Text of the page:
All this is evident in the portraits, even small portraits like Top Hat, a head-and-shoulders view of the fellow known as Amzie, perhaps the last remaining unadulterated hippie of the wave that cascaded into the Quarter in the late '60s. With his top hat and flowing hair and beard, he's perfect for Halliday's vintage perspective. After all, the '60s was the first decade in which things Victorian were considered fascinating, and here Halliday uses his lens to evoke 1968 and 1868, simultaneously.
But similar effects appear even with less flamboyant subjects. Young Woman With Curly Hair is just that, a modern young lady with a 19th century primness about her, like an ingenue Emily Dickinson, despite her tangled medusa tresses. Not all of the figures are so virginal. Some, such as Hemi, resemble the guys you see hanging out on corners in the Quarter or Faubourg Marigny. With his elaborately tattooed arms, sleeveless undershirt and gaunt, central European features, Hemi recalls those photographic documentaries of social conditions in the early 20th century. Like the others in this series, the eyes are cool and emotionless.
That all changes, however, in the smattering of street photos, in images like Demonstration, Moscow, 1993, in which a crowd of morose Russians stare sullenly at something just beyond the frame. Up front, a longhaired young Muscovite stares with slack-jawed wonder, as if in the grip of some cathartic epiphany. It may just be low blood sugar, but it's an arresting image that lends a note of spontaneity to an impeccably manicured if sometimes static show. Also lively is Three Women in Dresses, a portrait of three black ladies beaming big white grins as their long white gowns envelop them like sea foam.
Halliday's landscapes range from Tonga, in the Pacific, to more familiar views of the wilds of North Carolina and Louisiana. All, regardless of locale, are noteworthy for their utter absence of any telltale traces of modernity -- a tendency that reaches its apex in his still lifes, in which his penchant for anachronistic effects and fussy arrangements is fully realized. Uva/Uova (Grapes/Eggs) recalls a baroque still life, as bunches of grapes in an old bowl on a weathered table seem to recline in a state of indolent repose. The cool light of the window illuminates the opulent ripeness of the grapes as well as the elegant ovoid opacity of the eggs scattered among them, and it all looks so natural at first that it takes a moment to wonder what those eggs are doing there, anyway. Their pale round forms interact with the grapes and the cool, soft light in a celebration of roundness that's as beautiful as it is peculiar.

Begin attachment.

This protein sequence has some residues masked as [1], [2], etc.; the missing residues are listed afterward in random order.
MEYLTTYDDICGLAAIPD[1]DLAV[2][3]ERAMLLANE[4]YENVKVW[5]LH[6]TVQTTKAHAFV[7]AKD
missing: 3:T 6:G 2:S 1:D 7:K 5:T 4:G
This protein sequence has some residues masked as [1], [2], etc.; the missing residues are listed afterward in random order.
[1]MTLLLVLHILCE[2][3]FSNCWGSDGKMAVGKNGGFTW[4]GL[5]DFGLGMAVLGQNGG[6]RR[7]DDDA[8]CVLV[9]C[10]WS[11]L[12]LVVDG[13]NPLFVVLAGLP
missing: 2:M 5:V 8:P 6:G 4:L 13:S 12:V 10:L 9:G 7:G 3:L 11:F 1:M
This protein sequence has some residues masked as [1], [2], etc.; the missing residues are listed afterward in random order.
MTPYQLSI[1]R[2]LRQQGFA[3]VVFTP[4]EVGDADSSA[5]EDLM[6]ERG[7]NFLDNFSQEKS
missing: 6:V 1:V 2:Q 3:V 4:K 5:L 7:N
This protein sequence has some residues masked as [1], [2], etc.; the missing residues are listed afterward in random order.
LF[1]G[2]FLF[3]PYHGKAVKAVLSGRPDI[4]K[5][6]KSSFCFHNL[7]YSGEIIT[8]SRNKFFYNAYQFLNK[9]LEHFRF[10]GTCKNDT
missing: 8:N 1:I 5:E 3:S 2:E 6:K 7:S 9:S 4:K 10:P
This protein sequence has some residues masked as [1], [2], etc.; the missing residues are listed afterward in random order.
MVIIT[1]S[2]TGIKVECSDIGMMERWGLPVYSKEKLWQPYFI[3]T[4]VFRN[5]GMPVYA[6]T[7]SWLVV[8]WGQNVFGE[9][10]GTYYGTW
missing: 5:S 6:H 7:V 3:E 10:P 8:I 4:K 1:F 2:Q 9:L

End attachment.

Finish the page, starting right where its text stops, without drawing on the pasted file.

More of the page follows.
More naturalistic contrivances appear in a series of edibles photographed in a light box -- a dark square box with a diffuse round window that Halliday includes in the final images. Here chestnuts, radishes or squash blossoms receive the full baroque treatment in 9-inch square prints that hint at antique scientific experiments. Especially Polpo, a bunch of octopus tentacles looking very much like sci-fi props in their soft halo of daylight.
Halliday's flair for contrivance reaches a crescendo, however, in Still Life With Durian Fruit, a composition of bananas posed with some weird species of squash, all arranged at odd angles atop packing crates. The bananas and veggies, like the crates, are positioned to make the most of the diagonal slant of light, and it's all very striking, gorgeous yet perverse, reflecting no attempt to look natural at all. On the contrary, it's a doggedly unnatural composition that uses natural forms in the service of artifice in much the way that hedges are sculpted into poodle-like topiaries. It's yet another aspect of an oddly romantic yet fussy show that's really quite impressive on its own improbable terms.